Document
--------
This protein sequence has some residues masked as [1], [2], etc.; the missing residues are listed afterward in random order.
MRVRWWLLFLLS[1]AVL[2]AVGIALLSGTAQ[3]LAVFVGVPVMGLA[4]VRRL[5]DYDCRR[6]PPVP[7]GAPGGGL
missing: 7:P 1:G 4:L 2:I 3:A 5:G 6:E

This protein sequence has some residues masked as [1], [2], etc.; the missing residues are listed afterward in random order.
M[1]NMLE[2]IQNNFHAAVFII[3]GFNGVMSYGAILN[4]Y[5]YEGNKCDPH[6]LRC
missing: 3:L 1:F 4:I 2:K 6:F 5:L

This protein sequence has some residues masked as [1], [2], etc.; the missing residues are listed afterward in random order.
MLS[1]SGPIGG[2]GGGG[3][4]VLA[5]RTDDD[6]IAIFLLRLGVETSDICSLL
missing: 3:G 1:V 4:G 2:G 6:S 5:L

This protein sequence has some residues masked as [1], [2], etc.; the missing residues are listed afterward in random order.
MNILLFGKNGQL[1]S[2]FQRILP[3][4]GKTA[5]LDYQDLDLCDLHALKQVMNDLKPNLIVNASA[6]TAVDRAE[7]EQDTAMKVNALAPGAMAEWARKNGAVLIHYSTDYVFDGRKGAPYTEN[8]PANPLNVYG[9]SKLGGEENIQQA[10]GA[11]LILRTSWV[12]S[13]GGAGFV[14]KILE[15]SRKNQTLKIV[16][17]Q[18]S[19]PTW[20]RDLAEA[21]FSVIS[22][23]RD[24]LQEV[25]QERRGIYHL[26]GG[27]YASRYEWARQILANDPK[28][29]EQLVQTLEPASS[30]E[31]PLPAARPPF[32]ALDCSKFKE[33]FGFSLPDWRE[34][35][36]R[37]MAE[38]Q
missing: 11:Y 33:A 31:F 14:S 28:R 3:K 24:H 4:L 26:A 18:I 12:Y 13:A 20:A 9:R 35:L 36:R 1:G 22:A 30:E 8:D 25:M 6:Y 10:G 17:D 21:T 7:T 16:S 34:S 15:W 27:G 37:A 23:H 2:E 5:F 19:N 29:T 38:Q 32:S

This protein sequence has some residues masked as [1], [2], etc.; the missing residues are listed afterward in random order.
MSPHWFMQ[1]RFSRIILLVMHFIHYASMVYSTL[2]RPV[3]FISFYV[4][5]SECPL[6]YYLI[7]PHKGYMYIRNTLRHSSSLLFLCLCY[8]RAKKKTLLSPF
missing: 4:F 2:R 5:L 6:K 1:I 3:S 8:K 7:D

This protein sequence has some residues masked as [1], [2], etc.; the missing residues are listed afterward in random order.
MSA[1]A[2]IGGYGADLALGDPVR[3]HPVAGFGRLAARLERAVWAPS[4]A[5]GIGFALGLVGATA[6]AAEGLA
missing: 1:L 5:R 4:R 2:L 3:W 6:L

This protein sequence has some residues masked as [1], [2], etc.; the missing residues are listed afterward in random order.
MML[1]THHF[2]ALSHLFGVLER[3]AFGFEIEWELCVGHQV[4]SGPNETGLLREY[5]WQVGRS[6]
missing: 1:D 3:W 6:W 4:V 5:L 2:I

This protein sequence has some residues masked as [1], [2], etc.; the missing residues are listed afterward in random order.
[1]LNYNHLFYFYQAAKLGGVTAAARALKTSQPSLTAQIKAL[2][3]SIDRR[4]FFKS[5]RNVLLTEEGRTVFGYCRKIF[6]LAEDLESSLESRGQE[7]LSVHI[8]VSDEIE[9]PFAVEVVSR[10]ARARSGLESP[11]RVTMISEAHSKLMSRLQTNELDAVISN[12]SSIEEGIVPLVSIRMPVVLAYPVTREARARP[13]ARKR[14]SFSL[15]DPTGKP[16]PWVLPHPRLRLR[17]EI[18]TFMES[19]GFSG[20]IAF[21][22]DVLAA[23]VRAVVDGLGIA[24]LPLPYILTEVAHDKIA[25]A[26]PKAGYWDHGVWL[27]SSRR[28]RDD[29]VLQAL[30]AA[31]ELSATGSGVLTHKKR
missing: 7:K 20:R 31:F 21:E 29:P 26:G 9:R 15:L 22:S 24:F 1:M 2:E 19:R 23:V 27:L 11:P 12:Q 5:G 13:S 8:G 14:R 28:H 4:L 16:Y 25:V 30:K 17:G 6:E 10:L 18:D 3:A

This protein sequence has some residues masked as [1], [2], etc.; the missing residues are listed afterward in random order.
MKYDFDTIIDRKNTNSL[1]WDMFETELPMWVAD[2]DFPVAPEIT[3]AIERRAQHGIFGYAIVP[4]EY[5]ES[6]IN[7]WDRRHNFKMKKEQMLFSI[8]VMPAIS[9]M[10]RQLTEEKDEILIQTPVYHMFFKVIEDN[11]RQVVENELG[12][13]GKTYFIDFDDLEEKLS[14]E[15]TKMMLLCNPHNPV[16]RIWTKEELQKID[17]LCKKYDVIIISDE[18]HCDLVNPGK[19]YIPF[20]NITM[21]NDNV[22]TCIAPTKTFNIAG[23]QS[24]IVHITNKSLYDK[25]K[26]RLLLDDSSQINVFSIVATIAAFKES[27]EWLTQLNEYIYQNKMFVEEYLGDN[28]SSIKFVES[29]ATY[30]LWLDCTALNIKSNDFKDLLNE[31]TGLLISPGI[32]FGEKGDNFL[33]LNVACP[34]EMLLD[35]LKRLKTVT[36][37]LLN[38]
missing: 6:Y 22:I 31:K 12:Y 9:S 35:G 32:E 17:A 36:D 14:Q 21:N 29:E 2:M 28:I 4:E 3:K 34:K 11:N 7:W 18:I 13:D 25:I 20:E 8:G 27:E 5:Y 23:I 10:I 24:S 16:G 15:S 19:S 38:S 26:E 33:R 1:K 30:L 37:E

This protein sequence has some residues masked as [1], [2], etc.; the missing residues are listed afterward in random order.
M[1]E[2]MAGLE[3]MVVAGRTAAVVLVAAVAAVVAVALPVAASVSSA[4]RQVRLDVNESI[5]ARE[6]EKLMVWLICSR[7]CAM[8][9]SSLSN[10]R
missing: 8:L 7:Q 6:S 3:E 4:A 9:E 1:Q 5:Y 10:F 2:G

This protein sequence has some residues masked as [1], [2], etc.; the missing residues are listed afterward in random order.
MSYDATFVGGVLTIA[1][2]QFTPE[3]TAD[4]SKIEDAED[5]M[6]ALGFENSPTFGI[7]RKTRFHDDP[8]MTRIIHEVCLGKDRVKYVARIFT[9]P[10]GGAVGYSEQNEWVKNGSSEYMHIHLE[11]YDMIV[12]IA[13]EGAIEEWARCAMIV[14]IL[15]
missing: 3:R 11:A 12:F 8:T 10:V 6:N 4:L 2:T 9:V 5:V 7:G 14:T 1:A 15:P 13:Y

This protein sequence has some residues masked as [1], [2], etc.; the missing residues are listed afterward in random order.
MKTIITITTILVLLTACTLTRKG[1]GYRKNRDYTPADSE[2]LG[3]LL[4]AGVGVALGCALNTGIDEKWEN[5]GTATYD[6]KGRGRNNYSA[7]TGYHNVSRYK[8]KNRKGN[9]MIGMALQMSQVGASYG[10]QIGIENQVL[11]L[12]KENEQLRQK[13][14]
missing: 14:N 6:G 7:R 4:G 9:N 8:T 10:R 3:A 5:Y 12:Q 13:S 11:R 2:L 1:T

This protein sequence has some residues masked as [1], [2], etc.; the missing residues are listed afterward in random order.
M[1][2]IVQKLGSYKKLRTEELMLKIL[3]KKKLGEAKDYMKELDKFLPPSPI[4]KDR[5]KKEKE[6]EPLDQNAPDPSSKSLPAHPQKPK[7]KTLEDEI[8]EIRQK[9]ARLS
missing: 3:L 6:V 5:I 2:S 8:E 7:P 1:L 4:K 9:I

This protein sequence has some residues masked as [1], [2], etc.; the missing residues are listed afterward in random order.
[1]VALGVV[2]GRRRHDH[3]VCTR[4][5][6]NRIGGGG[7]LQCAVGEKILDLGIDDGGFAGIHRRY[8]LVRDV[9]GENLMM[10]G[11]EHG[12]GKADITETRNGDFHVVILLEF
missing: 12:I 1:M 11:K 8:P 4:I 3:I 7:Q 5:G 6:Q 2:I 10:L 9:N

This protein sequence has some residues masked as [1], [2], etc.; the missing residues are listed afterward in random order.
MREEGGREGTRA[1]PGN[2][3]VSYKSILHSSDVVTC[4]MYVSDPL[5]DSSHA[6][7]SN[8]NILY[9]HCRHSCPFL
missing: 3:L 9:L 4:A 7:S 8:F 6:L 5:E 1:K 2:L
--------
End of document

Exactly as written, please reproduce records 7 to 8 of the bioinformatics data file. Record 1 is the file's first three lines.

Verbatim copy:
This protein sequence has some residues masked as [1], [2], etc.; the missing residues are listed afterward in random order.
MML[1]THHF[2]ALSHLFGVLER[3]AFGFEIEWELCVGHQV[4]SGPNETGLLREY[5]WQVGRS[6]
missing: 1:D 3:W 6:W 4:V 5:L 2:I

This protein sequence has some residues masked as [1], [2], etc.; the missing residues are listed afterward in random order.
[1]LNYNHLFYFYQAAKLGGVTAAARALKTSQPSLTAQIKAL[2][3]SIDRR[4]FFKS[5]RNVLLTEEGRTVFGYCRKIF[6]LAEDLESSLESRGQE[7]LSVHI[8]VSDEIE[9]PFAVEVVSR[10]ARARSGLESP[11]RVTMISEAHSKLMSRLQTNELDAVISN[12]SSIEEGIVPLVSIRMPVVLAYPVTREARARP[13]ARKR[14]SFSL[15]DPTGKP[16]PWVLPHPRLRLR[17]EI[18]TFMES[19]GFSG[20]IAF[21][22]DVLAA[23]VRAVVDGLGIA[24]LPLPYILTEVAHDKIA[25]A[26]PKAGYWDHGVWL[27]SSRR[28]RDD[29]VLQAL[30]AA[31]ELSATGSGVLTHKKR
missing: 7:K 20:R 31:F 21:E 29:P 26:G 9:R 15:L 22:S 24:F 1:M 2:E 19:R 23:V 27:L 11:P 12:Q 5:G 13:S 8:G 14:R 28:H 4:L 16:Y 25:V 30:K 17:G 6:E 10:L 18:D 3:A